Doctors and teams are therefore hesitant to allow players in Bosh’s situation to return to contact sports, where a potential trauma could have disastrous consequences. Which makes it likely the Heat would be granted cap relief from Bosh’s contract.
If relief were granted, Bosh would not be permitted to play for the Heat ever again. But he wouldn’t necessarily be prevented from attempting to return elsewhere (even immediately thereafter), if a team were willing to sign him (and if the league were to clear him to do so, under authority the legal basis for which could possibly be challenged).
In doing so, that team would effectively need to sign a player which another team has declared a fatality risk. They’d have to get comfortable with the medical, and moral, risk. We’re talking serious stuff here. It is far from certain he would get that chance, even if he intends to return.
But if Bosh were to join another team (even at the minimum salary) and play at least 25 regular- and/or post-season games in this or either of the next two seasons, effectively “proving the doctor wrong,” the cap hits associated with his contract would be returned to the Heat’s cap sheet for the then-current and any future seasons.
That, in turn, could prompt the Heat to apply for relief after Mar. 1, 2017.
By delaying until after Mar. 1, 2017, the Heat would ensure that Bosh would be ineligible for post-season play this season. By that time, no team will have 25 games remaining on its regular season schedule either.
While it remains almost impossible to believe that Bosh would return to play for any NBA team and reach the 25-game threshold this season anyway, by doing so, the Heat would guarantee that Bosh can’t “prove the doctor wrong” and return his salary to the Heat’s cap sheet until, at the very earliest, the start of the 2017-18 season. By that time, the Heat will have already capitalized on the $25.3 million in freed-up summer of 2017 cap space. The only damage it could do then is create huge luxury tax consequences for next season, and subtract from cap space in the following season(s).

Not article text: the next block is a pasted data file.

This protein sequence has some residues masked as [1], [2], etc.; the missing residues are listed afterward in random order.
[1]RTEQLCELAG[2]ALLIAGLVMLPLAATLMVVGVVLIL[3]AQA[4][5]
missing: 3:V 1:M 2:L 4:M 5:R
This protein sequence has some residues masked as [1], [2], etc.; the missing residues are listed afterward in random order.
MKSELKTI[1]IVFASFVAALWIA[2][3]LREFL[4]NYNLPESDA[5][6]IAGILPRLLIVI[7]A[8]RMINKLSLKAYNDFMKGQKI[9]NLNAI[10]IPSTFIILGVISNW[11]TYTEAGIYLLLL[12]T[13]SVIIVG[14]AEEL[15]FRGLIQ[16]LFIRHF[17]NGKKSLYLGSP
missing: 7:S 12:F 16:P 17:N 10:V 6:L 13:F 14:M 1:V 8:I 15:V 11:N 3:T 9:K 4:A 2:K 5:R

That timing, however, may get pushed back even further.
If the Heat don’t need the $16.1 million of potential cap space the relief would create for this season (which could potentially be leveraged by the Feb. 23 trade deadline, but that seems decidedly unlikely), there is no harm in waiting.
But the Heat could have a second reason to wait: The new CBA contains a provision, separate from the “long-term injury cap clearance process” described above, that could apply to Bosh’s situation (see the qualifications above).
The NBA and players association will, for the first time ever, create “fitness-to-play” panels to deal with various potential life-threatening situations.
Two panels will be initially formed on or before July 1, 2017: one to cover cardiac illnesses and conditions, and another to cover blood clots and other blood conditions and disorders. Additional panels will be formed as necessary.
Each “fitness-to-play” panel will consist of three physicians: one appointed by the NBA, one appointed by the players association, and one appointed by agreement of the first two.
The NBA, a team, or the players association can refer a player to the panel if it has been advised by a physician that the player is medically unable or unfit to play basketball as a result of a potentially life-threatening situation, or that doing so would create a materially elevated risk of death for the player.